Tuckamore Design is a very small handcrafted card and print company based in Buffalo, New York. I'm a Canadian transplant, originally from Newfoundland. I've been a printmaker for 15 years, almost as long as I've been an architect. I never formally studied art, but I've taken classes from a handful of amazing artists at Dundarave Print Workshop in Vancouver, BC, and NSCAD in Halifax, Nova Scotia.

I love paper, especially since I spend a lot of hours every day working on a computer for my other business, Design Synergies Architecture.

I also love to create handcrafted greeting cards for everyday and seasonal occasions. When the inspiration hits (and I have time), I make the occasional original print. Every piece is printed by hand or on an etching press.

In the early days, my prints and cards were featured at the Canadian Craft Museum, the Craft Association of British Columbia shop, and various exhibits in Vancouver and Halifax. My cards have been sold in shops in the Maritime Provinces, Buffalo, NY, and most recently in Martinsburg, West Virginia! Through my Etsy site, my cards have been sent all over the world.

My work is influenced by Celtic and Art Nouveau design, by Scottish architect Charles Rennie Mackintosh, and by the Arts & Crafts movement. I found inspiration for several years in my front porch container garden in the Elmwood Village in Buffalo, and now I'm daydreaming of spring in my new backyard garden.

My favourite medium is linoleum block printing, especially blind embossed prints (deeply impressed and printed without ink). I'm about to embark on a watercolour adventure, and I'm wondering how that will find its way into my printmaking....

Sunday, September 11, 2011

Back to the studio

I used a lot of excuses this year.  It was too cold in the (unheated) studio. It was too darn hot in the (overheated and west-facing) studio.  It was too messy to bring everything into my kitchen and work.  Everything got piled in the studio over the holidays and I just didn't feel like cleaning it out.  I was too busy at work.  Etc., etc.

Truth is, I just didn't feel like printmaking.  It happens, even to more seasoned artists than me.  No matter how much you love what you do, sometimes it becomes a chore.  That's what happened last Christmas,  after doing more shows than I ever had in a two-month period.  I was tired of looking at the same stuff over and over and I had no inspiration to do anything new.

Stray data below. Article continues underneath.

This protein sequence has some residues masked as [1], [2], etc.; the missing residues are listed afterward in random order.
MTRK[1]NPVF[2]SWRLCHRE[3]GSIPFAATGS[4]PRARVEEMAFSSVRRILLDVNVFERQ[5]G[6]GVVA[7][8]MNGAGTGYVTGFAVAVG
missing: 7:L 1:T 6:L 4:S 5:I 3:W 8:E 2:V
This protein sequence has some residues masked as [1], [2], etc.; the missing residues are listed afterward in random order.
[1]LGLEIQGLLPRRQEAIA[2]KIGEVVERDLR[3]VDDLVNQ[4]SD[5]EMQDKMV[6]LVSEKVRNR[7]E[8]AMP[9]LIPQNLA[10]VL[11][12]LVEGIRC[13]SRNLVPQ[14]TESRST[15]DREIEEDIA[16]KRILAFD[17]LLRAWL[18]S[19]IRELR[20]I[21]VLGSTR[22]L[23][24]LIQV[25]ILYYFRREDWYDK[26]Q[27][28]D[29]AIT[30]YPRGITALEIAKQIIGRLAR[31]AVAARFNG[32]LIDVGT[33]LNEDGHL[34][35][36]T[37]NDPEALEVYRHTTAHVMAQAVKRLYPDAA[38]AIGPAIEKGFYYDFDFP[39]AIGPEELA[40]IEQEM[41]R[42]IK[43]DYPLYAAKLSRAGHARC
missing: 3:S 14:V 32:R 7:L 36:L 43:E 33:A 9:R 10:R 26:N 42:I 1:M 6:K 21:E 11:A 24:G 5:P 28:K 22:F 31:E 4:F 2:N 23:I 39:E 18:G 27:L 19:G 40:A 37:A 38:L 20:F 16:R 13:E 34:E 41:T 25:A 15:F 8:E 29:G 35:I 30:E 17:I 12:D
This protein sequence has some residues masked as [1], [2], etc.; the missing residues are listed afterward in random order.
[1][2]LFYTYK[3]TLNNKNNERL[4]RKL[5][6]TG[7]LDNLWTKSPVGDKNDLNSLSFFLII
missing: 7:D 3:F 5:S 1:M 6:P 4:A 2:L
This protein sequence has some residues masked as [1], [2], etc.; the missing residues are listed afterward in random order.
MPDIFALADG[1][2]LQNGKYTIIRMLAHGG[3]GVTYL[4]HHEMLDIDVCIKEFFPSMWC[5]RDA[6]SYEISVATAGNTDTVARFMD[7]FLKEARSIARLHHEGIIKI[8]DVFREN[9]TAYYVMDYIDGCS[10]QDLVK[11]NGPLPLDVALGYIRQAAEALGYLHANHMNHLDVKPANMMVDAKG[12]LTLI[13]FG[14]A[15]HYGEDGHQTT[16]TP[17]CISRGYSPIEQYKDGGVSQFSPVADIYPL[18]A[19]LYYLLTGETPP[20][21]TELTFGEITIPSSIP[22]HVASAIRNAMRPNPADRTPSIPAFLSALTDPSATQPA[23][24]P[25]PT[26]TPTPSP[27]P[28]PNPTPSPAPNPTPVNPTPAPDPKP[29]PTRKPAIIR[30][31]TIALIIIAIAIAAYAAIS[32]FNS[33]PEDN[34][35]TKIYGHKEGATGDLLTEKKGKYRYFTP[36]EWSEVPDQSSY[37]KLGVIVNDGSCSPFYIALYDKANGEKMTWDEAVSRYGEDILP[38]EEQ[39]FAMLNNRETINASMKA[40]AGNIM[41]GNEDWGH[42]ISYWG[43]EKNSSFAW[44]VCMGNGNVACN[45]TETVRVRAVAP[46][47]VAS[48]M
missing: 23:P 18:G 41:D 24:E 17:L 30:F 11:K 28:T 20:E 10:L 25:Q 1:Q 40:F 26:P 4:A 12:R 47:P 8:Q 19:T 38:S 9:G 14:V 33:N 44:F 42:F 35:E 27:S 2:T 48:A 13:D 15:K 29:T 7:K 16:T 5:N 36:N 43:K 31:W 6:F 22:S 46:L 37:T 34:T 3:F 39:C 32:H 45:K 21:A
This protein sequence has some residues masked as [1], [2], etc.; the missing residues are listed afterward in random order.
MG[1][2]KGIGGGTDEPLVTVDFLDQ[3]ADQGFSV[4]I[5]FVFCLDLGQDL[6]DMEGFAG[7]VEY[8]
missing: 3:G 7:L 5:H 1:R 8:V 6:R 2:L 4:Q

What started as a break for the winter turned into an extended period of artists' block.  Then, one of my retailers asked me to pick up my work because it wasn't selling.  Gulp.

Hard not to take that personally, but it's business.  My work just didn't fit with the rest of the store, and it never found its audience.  And let's be honest - I really didn't put the effort into it this year.  I even took my Etsy shop offline (a.k.a. "Vacation") for extended periods of time over the summer.  No spark, no inspiration.  Hmph.

After a short vacation last week, I started thinking about printmaking again.  I started sketching some new ideas. I lost all of my inventory files on my old computer and I'm rebuilding them again, a task that I've been putting off all summer.  I applied for the Women's Gifts Show in Buffalo again this year, and decided that I'd better get my butt in gear if I wanted to get enough work ready to justify the table fee.  

The studio is still a mess, but I'm tackling it one square foot at a time. So far, I've cleared a path to the press.  It's a start.


  1. Hey Roxanne
    I know how you feel I have been trying to get back in the studio for one day per week for the last 8 years...I would be satisfied with one day per month at this stage! Crikey!!!!
    Kathleen aka fearless leader at OOMA and Beija Flor

  2. If you're juggling other things, like running a business (or two!) or doing a FT job, it's hard to carve out the time!

  3. You were wise to realize you needed a break, Roxanne, and there is nothing wrong with that. You will be rewarded with fresh ideas and more productivity. Happy crafting! Diane

  4. Thanks for saying that, Diane. I've felt a great deal of guilt over it. But you can't force it if the inspiration isn't there.